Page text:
RBA wants inflation to slow — fast

- October 20, 2023 3 MIN READ
RBA inflation down fast

Comments in the latest RBA Board minutes shows they don’t just want inflation to slow, they want it down at a faster rate. 

Mark this Wednesday in your calendar. That’s the day the September quarter Consumer Price Index (CPI) will be released at 11.30am. That single figure will determine whether the Reserve Bank lifts interest rates or not at its next board meeting on Melbourne Cup Day.

The release of the Board minutes from the last RBA meeting indicate they have their finger on the trigger and they are more than ready to move.

The minutes said: 

  • “The monthly CPI indicator suggested that progress in lowering services price inflation remained slow.”

  • “Some further tightening of policy may be required should inflation prove more persistent than expected.” 

  • The Board has a low tolerance for a slower return of inflation to target than currently expected.”

RBA want inflation to slow – fast

That last comment was a new one in the minutes and has markets on edge. It shows the RBA is not just wanting inflation to slow, they want it down at a faster rate.

They are concerned that rising property prices will make consumers feel rich and encourage them to go out and spend more, fuelling inflation.

The minutes noted rising home prices, “could support consumption by more than currently assumed” and, “the rise in housing prices could also be a signal that the current policy stance was not as restrictive as had been assumed”.

The RBA has for a while now been saying the inflation figure and the strength of the jobs market are its two main concerns. So Wednesday’s CPI is crucial because yesterday’s employment figures sent a mixed message.

There was a small increase in new jobs of 6,700 in September which was less than the 20-25,000 forecast by analysts. That figure, on its own, seemed to indicate that maybe the job market is softening.

But a surprise fall in the participation rate (proportion of the population in work) meant that the unemployment rate dipped from 3.7 per cent to 3.6 per cent… which by itself shows a strong job market.

Normally 37,000 new jobs need to be created each month to keep the unemployment rate steady on an unchanged participation rate.

What you need to know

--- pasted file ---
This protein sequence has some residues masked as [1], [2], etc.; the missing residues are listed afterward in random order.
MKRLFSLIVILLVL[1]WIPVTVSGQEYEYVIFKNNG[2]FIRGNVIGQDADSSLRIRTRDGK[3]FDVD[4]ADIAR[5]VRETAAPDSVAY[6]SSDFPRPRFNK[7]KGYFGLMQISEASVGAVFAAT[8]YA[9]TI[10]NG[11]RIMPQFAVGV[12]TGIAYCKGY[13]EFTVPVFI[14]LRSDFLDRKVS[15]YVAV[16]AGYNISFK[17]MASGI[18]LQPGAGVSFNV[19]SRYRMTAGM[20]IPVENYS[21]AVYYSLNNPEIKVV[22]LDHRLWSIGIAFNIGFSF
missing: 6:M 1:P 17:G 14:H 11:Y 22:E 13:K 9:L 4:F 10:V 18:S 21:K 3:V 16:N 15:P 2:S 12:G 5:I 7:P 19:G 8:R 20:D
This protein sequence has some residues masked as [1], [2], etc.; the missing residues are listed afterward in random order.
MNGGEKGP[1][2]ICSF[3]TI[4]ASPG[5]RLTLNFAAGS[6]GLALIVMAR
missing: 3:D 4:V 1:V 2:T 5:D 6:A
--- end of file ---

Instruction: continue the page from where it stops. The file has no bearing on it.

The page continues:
Right now (pending Wednesday’s CPI data) the case to sit tight on rates remains pretty strong. The job market is showing signs of cooling and spending is down, so we may be spared another rate rise in November.

But we’re not out of the woods yet. The RBA won’t take the possibility of a rate rise off the table while inflation remains high.

There are also concerns about the rising cost of fuel, which not only impacts the cost of commuting but also the cost of delivering goods and essentials.

It’s really important that progress does not begin to backslide, but we don’t want to see the scales tip too much.

Any decision to raise interest rates should not be taken lightly, as major spending cuts and job losses could be very damaging to the economy.

Should you be worried?

Mortgagees are in a lot of pain with repayments increasing to 9.9 per cent of household disposable income in August. The RBA has reported that’s above the previous estimated historical peak.

Most households are treading water and should be able to keep their heads dry, but a big lift in unemployment could be catastrophic.

It’s not yet time to panic but it’s safest to prepare for all eventualities. Now is a good time to build up your rainy-day fund and search for savings in your everyday expenses. That’s the best defence against inflationary price hikes!

So what next?

If you’re coming off the fixed-rate cliff, it’s really important to shop around to avoid falling onto a rubbish rate.

Do some research, compare different loans, and see what you could be saving. Depending on your circumstances, the difference could save you thousands over the life of your loan.

Once you’re armed with some information, phone your lender and see if they can offer a discount. If the answer is ‘no’ be prepared to walk.

The story in numbers

Compare the Market analysis shows the difference between some advertised home loan rates was a whopping 0.79 per cent.

A person with an owner-occupier $750,000 loan could save $383 a month when they switch from a rate of 6.49 per cent to 5.70 per cent.

Variable rates in market

Source: Compare the Market. Monthly repayments do not include any reduction in the mortgage balance over time. These calculations assume: An owner-occupied variable interest rate of 5.69% compared to 6.344% pa; principal and interest (P&I) repayments; the loan term is 30 years; and there are no monthly fees.

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